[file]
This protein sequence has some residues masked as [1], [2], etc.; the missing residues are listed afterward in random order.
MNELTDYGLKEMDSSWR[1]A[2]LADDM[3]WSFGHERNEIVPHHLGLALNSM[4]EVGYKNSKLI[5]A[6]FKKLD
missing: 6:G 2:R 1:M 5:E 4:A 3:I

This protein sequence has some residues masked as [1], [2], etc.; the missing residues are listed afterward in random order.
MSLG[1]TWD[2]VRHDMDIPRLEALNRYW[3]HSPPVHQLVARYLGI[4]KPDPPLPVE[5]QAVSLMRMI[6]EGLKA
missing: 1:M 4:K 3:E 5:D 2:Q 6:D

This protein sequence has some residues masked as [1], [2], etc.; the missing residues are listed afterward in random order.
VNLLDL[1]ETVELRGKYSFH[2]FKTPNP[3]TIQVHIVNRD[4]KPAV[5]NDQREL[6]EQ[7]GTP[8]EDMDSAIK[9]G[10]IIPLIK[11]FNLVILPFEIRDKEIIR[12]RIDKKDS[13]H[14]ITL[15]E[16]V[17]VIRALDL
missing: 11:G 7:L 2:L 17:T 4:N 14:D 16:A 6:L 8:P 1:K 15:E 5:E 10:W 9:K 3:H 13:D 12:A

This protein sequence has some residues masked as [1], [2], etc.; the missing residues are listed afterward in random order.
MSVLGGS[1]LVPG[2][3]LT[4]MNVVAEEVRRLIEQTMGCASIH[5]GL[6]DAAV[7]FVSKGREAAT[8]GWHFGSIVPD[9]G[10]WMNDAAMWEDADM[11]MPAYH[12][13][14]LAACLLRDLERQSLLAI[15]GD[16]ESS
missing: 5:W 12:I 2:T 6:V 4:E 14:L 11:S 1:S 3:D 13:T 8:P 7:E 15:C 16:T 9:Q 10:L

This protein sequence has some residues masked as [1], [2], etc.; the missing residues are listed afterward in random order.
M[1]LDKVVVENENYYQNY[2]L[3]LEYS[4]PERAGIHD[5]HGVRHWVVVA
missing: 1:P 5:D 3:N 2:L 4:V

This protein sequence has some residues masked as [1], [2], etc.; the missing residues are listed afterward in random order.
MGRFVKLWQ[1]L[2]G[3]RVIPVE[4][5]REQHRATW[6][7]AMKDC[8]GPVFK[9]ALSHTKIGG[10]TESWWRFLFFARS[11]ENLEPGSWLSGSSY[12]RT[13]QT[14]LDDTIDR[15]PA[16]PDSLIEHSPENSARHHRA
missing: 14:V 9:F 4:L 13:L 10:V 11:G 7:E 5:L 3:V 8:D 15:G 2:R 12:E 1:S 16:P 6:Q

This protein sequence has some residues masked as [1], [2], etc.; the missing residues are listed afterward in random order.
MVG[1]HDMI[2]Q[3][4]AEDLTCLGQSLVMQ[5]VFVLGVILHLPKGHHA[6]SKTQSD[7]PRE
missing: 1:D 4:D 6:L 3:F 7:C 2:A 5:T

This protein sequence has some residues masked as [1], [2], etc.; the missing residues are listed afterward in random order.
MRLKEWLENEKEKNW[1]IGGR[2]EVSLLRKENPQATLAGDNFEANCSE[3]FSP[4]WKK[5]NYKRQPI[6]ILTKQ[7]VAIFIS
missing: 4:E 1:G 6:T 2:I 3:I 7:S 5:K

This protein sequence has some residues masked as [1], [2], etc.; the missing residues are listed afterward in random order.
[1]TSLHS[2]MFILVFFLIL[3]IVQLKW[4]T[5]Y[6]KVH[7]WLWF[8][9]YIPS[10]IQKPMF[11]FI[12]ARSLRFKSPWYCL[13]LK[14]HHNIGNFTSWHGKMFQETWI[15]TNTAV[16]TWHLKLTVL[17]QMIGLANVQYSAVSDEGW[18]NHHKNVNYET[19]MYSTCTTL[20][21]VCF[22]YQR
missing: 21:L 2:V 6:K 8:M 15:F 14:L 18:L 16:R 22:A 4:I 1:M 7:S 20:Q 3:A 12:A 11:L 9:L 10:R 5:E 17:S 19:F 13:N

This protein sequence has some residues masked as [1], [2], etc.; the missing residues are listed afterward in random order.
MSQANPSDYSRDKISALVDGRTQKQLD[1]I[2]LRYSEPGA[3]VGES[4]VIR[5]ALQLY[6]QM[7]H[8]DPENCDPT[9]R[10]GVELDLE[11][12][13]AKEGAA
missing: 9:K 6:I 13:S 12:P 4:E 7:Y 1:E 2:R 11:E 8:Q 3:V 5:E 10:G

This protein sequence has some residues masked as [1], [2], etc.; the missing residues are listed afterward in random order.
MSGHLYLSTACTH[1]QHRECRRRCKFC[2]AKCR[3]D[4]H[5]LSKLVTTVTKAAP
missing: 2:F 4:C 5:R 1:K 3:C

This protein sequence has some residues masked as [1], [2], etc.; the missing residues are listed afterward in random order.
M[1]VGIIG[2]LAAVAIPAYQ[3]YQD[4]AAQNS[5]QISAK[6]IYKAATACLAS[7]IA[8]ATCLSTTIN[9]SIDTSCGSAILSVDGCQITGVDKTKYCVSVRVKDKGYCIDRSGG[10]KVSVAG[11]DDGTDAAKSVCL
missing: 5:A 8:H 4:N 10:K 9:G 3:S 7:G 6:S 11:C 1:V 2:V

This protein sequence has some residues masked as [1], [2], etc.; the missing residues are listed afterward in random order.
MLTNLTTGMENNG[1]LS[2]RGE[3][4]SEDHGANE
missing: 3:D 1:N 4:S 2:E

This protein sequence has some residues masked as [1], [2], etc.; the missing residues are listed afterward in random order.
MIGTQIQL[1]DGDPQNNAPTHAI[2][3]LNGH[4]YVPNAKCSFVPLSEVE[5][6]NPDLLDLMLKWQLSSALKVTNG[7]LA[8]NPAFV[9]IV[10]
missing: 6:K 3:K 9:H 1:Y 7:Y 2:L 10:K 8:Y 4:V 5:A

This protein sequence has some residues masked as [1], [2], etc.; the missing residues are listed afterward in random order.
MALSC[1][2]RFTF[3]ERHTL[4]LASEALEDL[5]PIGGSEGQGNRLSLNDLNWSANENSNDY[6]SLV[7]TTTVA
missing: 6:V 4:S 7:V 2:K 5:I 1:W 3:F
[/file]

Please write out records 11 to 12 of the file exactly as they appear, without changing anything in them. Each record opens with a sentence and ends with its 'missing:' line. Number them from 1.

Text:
This protein sequence has some residues masked as [1], [2], etc.; the missing residues are listed afterward in random order.
MSGHLYLSTACTH[1]QHRECRRRCKFC[2]AKCR[3]D[4]H[5]LSKLVTTVTKAAP
missing: 2:F 4:C 5:R 1:K 3:C

This protein sequence has some residues masked as [1], [2], etc.; the missing residues are listed afterward in random order.
M[1]VGIIG[2]LAAVAIPAYQ[3]YQD[4]AAQNS[5]QISAK[6]IYKAATACLAS[7]IA[8]ATCLSTTIN[9]SIDTSCGSAILSVDGCQITGVDKTKYCVSVRVKDKGYCIDRSGG[10]KVSVAG[11]DDGTDAAKSVCL
missing: 5:A 8:H 4:N 10:K 9:G 3:S 7:G 6:S 11:C 1:V 2:V